Sidewalks, Streets and Walkability

By Thomas K. Tiemann, PhD, Alan C. Scott and Katherine N. Atkins.

Published by Spaces and Flows: An International Journal of Urban and ExtraUrban Studies

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Article: Print $US10.00
Article: Electronic $US5.00

Policy makers have been trying to find ways to increase walking in the general public to improve public health, increase transit use and improve general livability in cities. One of the problems facing researchers evaluating or developing policies to increase walking is the lack of agreement on the details of what makes a place “walkable.” The walkability of a place seems to be a complex interaction of the micro-level characteristics of an individual street and the macro-level characteristics of the neighborhood around that street. Researchers have made some progress on the effects of different macro-level attributes like block size, density, and mix of uses, but micro-level attributes have not received as much attention. This paper studies how a selection of micro-level attributes affect perceived walkability. Participants were presented with computer generated pictures of a typical low rise business street with sidewalks, but with different combinations of bike lanes, parallel parking, a planting strip and trees. Participants were asked to rate the walkability of the space for each of the nine different combinations of environmental features and also provided forced choice preferences between pairs of combinations. Statistically significant differences were found among the ratings and the differences were corroborated by the pairwise forced choice data. The findings suggest that alterations to micro-level characteristics (including relatively inexpensive alterations) could alter the perceived walkability of an environment and also suggest that the method employed holds promise for studying the effects of other micro-level attributes.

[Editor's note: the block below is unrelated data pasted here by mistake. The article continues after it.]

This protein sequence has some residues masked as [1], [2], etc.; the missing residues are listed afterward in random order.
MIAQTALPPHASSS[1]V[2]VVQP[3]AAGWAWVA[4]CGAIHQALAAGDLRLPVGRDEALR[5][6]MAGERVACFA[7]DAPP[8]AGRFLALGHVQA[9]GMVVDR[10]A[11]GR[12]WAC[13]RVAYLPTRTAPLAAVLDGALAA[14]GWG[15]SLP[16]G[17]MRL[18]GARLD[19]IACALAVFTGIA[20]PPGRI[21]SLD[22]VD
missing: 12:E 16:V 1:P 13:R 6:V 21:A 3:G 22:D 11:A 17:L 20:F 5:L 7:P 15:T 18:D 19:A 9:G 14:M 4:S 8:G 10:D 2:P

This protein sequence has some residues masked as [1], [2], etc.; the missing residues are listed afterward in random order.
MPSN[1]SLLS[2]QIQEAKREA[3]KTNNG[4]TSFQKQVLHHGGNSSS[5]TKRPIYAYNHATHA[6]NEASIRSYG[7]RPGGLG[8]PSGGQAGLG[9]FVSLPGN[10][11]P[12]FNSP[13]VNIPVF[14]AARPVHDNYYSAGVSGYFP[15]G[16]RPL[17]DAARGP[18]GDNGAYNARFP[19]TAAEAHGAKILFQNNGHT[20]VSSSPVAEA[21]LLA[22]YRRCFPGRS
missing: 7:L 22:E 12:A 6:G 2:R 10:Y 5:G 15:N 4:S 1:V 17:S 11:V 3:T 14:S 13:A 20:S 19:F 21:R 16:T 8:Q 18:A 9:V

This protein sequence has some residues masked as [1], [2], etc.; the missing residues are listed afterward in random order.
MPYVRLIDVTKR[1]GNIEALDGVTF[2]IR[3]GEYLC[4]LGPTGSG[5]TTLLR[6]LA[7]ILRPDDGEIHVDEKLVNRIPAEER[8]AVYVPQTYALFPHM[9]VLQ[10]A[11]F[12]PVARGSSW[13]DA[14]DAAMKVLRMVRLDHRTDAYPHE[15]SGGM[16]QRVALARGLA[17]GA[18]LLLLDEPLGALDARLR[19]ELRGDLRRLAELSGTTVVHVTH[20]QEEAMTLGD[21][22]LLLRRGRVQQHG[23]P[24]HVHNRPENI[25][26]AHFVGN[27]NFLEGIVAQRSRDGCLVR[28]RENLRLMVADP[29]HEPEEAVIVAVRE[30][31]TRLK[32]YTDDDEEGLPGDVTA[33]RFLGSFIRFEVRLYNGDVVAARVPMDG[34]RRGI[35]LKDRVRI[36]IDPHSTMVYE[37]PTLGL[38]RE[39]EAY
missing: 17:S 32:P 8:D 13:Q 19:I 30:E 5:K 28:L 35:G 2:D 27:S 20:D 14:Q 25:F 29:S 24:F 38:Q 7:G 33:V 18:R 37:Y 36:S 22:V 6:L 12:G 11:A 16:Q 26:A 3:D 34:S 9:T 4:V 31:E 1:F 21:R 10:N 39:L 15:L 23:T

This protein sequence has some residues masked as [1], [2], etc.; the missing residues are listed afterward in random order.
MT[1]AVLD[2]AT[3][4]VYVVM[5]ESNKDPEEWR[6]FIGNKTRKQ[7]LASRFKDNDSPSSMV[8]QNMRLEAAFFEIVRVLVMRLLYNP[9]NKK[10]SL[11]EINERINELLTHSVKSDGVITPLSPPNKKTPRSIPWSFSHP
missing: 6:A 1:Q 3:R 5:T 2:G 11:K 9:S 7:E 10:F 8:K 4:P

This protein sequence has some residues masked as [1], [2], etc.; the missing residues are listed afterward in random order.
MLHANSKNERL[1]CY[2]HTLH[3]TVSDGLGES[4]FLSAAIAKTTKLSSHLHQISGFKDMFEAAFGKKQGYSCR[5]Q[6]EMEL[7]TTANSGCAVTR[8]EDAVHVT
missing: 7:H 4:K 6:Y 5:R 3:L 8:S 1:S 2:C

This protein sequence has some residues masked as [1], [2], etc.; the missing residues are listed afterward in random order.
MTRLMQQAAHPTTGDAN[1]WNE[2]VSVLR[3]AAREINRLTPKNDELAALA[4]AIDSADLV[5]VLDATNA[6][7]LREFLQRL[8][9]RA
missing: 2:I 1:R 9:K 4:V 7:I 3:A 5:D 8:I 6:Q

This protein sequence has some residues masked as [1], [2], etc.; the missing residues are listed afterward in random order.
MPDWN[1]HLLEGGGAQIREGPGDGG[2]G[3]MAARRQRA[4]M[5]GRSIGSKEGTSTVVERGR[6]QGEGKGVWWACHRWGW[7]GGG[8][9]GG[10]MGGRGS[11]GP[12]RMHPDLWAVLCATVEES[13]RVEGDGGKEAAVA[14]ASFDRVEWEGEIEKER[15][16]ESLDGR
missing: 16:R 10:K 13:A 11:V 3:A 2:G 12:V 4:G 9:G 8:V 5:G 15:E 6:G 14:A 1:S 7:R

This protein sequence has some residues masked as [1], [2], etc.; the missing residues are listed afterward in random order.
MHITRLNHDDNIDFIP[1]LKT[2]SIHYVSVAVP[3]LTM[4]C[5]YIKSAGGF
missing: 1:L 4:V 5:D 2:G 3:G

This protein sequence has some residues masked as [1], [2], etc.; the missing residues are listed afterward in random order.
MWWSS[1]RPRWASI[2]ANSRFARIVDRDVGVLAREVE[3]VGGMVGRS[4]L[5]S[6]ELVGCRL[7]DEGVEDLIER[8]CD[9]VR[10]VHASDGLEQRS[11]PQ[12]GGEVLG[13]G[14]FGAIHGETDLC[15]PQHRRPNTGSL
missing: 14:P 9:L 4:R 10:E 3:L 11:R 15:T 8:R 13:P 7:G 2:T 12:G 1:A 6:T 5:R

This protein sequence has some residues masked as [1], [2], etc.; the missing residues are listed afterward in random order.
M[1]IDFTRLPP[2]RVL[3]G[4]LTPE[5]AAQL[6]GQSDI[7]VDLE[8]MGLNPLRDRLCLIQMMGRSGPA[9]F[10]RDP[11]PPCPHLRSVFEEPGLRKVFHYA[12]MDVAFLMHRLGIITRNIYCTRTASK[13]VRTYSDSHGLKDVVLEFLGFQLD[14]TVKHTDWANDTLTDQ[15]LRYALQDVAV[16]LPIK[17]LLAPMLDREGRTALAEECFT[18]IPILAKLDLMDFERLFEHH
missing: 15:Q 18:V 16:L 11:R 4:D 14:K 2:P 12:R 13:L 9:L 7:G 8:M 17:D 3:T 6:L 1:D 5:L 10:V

Keywords: Walkability, Walkable Streets

Spaces and Flows: An International Journal of Urban and ExtraUrban Studies, Volume 2, Issue 3, pp.41-50. Article: Print (Spiral Bound). Article: Electronic (PDF File; 3.415MB).

Thomas K. Tiemann, PhD

Professor of Economics, Department of Economics, Elon University, Prato, USA

Dr. Thomas K. Tiemann is an economist, who has studied street-level activity in cities for many years including street markets and crafts fairs in the US and Europe. He has taught at Elon University in the US for over 25 years and has taught short courses in Krakow, Poland. Tiemann has also worked on the connection between the physical form of cities and health.

Dr. Alan C. Scott

Assistant Professor, Department of Psychology, Elon University, Elon, USA

Dr. Alan C. Scott received his PhD in Psychology from Boston College, US. He has spent many years documenting obstacles and barriers to safe and independent travel for pedestrians with visual impairments, and has worked to scientifically evaluate accessible technologies designed to improve the safety and independence of such pedestrians.

Katherine N. Atkins

Student, Department of Psychology, Elon University, Prato, USA

Katherine N. Atkins is a recent graduate of Elon University and was at the time of this work an undergraduate psychology and sociology double-major with research interests in sensation and perception.